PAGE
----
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Want to live up to 24 years? Add eight healthy lifestyle choices to your life at age 40 and it can happen, according to a new unpublished study Analyzing data on US veterans.
Start at age 50 instead? No problem, you can extend your life by up to 21 years, study finds. Age 60? If you adopt all eight healthy habits you will gain about 18 years.
“Over a 20-year period, whether you make these changes gradually or all at once,” said lead study author Xuan-My Nguyen, a health science specialist with the Million Veteran Program at the VA Boston Healthcare System.
“We also did an analysis to see if we were eliminating people with conditions like type 2 diabetes, high cholesterol, stroke, cancer, would that change the outcome? It really didn’t,” she said. “So, if you’re starting out with chronic disease, making changes still helps.”
What are these magical health habits? Nothing you haven’t heard before: exercise, eat healthy, reduce stress, sleep well, and cultivate good social relationships. On the other hand, don’t smoke, don’t drink too much, and don’t get addicted to opioids.
“Earlier is better, but even if you change it a little in your 40s and 50s Or in the 60s, it’s still beneficial,” Nguyen said. “It’s not out of reach — it’s actually something that ordinary people can achieve.”
The study, presented Monday at Nutrition 2023, the annual meeting of the American Society for Nutrition, examined the lifestyle behaviors of nearly 720,000 veterans between the ages of 40 and 99. All were part of the Million Veteran Program, a longitudinal study designed to investigate the health and well-being of US veterans.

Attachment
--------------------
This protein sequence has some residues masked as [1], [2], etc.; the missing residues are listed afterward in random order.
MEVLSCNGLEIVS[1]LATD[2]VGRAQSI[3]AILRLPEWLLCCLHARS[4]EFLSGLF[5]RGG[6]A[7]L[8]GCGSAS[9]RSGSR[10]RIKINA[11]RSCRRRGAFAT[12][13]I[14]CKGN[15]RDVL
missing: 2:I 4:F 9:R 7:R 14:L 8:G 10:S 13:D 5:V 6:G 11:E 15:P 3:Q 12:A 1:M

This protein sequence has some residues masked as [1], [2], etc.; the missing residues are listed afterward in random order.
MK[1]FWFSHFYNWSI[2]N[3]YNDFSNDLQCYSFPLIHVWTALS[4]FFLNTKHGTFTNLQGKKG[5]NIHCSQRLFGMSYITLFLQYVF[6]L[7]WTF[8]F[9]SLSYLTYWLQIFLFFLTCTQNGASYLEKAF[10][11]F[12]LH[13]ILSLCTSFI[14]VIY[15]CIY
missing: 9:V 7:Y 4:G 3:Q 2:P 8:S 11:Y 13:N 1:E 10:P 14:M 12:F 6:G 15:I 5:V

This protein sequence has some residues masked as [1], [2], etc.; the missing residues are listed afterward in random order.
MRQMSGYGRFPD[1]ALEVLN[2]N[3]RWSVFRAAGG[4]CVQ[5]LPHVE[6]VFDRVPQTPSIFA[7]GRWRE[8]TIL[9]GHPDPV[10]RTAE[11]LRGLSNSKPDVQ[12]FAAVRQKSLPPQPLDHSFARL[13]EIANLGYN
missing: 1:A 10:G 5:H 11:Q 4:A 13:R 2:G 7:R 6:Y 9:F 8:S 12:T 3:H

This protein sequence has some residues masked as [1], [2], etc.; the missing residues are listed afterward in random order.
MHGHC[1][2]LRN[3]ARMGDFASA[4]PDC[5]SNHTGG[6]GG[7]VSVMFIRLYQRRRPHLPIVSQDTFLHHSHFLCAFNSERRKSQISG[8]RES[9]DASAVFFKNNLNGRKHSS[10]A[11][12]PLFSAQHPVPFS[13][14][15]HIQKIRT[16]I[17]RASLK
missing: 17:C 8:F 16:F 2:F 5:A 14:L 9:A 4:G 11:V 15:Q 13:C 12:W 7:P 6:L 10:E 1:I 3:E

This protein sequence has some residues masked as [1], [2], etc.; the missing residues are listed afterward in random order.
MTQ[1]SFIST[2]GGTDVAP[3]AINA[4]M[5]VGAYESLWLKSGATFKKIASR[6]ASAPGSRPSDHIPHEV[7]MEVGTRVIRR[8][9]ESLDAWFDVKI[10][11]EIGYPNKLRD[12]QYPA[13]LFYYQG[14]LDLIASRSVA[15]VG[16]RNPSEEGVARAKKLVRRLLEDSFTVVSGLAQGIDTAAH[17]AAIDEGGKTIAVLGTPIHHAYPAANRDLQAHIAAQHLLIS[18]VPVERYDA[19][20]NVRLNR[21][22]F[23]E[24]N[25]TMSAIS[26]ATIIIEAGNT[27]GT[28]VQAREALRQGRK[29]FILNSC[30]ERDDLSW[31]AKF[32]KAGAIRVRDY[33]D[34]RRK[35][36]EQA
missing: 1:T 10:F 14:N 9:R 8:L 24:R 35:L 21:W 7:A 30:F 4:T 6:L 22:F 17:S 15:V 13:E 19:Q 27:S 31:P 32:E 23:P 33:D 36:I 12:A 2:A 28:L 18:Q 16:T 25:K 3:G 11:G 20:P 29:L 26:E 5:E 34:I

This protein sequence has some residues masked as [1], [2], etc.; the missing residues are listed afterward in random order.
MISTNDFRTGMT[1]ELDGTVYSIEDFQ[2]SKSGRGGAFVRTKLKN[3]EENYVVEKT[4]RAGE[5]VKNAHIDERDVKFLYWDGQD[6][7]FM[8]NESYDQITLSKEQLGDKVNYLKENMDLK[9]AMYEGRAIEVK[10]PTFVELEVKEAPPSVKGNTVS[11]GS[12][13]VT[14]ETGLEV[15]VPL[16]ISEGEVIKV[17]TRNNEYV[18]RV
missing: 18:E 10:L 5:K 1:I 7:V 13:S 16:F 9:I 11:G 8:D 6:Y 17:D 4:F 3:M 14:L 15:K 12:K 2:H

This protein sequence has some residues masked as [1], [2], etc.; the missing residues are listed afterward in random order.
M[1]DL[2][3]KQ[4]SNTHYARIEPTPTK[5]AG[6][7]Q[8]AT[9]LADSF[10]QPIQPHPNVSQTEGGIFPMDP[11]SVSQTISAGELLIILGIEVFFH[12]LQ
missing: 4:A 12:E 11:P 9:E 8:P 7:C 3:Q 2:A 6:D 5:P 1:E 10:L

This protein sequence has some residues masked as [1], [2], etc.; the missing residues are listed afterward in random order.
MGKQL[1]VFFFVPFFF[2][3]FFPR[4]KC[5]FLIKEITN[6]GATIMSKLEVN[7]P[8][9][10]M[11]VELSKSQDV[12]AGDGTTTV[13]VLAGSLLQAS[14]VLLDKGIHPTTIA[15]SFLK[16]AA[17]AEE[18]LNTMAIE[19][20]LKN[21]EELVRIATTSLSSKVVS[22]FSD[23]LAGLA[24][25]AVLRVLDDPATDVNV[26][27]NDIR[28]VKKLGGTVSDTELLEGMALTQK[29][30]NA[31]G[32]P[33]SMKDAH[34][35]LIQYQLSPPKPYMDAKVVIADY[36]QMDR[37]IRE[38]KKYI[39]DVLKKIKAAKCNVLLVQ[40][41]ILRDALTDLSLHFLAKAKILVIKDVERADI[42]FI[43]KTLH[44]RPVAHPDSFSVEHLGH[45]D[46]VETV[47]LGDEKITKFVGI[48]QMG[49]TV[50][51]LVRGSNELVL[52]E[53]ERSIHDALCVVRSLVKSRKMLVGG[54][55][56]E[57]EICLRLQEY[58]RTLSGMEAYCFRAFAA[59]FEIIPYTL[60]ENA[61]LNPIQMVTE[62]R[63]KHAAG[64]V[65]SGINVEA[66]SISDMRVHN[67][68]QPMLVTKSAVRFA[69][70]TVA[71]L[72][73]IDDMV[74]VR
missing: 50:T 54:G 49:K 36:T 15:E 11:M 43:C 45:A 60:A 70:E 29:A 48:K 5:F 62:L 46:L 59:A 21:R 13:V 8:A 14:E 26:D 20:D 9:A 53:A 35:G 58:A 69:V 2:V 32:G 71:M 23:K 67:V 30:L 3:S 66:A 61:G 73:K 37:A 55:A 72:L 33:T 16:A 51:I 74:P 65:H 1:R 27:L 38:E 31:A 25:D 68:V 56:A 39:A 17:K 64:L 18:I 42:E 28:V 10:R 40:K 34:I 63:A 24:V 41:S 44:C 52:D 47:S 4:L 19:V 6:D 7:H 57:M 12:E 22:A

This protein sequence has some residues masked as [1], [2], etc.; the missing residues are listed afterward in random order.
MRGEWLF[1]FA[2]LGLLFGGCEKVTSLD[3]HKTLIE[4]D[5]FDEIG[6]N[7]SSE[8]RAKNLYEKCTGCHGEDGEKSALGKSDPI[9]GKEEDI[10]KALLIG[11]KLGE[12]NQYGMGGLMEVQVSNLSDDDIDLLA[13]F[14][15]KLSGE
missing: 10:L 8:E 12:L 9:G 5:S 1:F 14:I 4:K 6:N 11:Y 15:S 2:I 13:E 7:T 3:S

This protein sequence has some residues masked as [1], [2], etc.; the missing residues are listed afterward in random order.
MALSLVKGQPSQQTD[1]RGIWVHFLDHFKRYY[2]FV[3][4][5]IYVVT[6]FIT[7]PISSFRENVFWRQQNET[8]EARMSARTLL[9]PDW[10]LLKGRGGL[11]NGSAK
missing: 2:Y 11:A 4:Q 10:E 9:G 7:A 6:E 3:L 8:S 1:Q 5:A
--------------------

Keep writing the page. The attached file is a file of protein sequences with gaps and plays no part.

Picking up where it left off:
Adding just one healthy behavior to a 40-year-old man’s life can add 4.5 years to his life, Nguyen said. Adding a second led to seven years, while adopting three habits extended men’s lives by 8.6 years. Men also benefited as the number of additional lifestyle changes increased, adding nearly a quarter of a century of extra life.
Women also saw big jumps in life expectancy, Nguyen said, though adding different numbers than men. Adopting just one healthy behavior added 3.5 years to a woman’s life, while two added eight years and three added 12.6 years, adding all the healthy habits added 22.6 years to a woman’s life.
“Doing all eight had a synergistic effect, an extra boost to extend your life, but any small change made a difference,” Nguyen said.
After adjusting for age, body mass index, sex, race, ethnicity, marital status, education level and family income level, “the study found an 87% relative reduction in mortality among those adopting all lifestyle factors,” Nguyen said.
You are not weak. You’re using the wrong weights at the gym
“A major strength of this analysis is that the population was very diverse by race, ethnicity, and SES (socioeconomic status),” said senior study author and leading nutrition researcher Dr. Walter Willett said.
The study could only show an association, not direct cause and effect, and because it focused on veterans, the findings may not translate to all Americans. However, the veterans in the study were “retired and were not on active duty or military training,” Nguyen said. “Even then, the numbers don’t necessarily translate directly to a general population.”
The study was able to evaluate the eight lifestyle behaviors that have the greatest boost to longevity.
Number 1: First on the list was exercise, which many experts say is one of the most important behaviors anyone can do to improve their health. Nguyen said that a healthy behavior reduced the risk of death from any cause by 46% compared to those who did not exercise.